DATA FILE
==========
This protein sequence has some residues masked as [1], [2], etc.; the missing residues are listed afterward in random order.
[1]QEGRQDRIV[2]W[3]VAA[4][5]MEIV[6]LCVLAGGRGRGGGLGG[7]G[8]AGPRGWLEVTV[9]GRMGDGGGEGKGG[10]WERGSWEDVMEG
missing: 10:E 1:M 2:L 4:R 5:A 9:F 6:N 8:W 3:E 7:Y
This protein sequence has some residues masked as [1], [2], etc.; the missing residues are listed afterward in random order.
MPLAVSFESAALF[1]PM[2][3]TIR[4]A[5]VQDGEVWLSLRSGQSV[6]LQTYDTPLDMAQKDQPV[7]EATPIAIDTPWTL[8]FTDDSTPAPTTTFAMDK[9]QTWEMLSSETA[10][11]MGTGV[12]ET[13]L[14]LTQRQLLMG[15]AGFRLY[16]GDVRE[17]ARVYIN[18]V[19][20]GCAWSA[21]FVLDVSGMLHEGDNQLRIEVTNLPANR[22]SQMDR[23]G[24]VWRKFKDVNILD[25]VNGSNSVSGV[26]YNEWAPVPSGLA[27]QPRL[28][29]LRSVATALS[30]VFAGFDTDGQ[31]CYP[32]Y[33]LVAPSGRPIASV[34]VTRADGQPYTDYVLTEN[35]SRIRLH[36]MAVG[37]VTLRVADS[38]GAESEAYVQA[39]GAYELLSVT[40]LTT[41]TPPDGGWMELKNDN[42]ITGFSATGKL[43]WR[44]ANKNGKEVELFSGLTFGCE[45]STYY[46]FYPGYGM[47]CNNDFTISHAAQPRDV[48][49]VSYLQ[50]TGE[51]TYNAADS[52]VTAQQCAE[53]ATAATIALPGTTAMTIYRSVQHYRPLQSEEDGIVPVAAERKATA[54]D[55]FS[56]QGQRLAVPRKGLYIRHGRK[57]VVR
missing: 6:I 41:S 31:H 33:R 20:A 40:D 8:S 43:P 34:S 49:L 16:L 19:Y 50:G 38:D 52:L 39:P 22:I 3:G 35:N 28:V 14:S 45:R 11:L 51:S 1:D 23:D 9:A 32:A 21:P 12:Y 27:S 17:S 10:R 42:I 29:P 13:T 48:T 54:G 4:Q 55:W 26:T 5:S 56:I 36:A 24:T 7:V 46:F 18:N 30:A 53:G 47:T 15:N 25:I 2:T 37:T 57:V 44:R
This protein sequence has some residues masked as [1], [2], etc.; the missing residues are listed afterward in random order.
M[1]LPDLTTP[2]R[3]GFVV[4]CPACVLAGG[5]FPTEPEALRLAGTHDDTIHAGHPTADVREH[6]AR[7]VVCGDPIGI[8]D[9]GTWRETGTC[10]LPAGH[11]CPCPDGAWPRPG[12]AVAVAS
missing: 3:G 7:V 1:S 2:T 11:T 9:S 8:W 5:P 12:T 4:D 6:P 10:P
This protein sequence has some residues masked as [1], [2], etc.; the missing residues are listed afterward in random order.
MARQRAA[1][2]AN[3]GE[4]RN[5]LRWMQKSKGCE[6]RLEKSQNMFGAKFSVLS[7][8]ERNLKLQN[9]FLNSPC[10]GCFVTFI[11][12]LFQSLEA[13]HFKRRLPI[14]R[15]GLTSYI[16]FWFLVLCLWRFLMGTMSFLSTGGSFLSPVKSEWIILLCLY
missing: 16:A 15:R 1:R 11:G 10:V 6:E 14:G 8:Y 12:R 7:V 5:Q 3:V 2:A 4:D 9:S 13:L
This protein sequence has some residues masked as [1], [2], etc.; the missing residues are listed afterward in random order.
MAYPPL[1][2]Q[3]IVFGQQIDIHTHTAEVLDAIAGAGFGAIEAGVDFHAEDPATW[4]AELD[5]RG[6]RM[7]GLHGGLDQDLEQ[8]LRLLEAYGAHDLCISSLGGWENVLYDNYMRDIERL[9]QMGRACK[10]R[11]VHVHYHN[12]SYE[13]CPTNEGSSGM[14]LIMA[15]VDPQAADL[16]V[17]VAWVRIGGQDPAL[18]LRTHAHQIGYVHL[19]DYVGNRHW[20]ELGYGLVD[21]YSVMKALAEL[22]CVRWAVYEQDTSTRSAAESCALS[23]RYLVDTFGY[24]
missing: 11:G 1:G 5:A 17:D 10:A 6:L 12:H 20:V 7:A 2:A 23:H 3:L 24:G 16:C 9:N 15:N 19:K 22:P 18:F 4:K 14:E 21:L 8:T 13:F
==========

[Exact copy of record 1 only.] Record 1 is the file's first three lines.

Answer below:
This protein sequence has some residues masked as [1], [2], etc.; the missing residues are listed afterward in random order.
[1]QEGRQDRIV[2]W[3]VAA[4][5]MEIV[6]LCVLAGGRGRGGGLGG[7]G[8]AGPRGWLEVTV[9]GRMGDGGGEGKGG[10]WERGSWEDVMEG
missing: 10:E 1:M 2:L 4:R 5:A 9:F 6:N 8:W 3:E 7:Y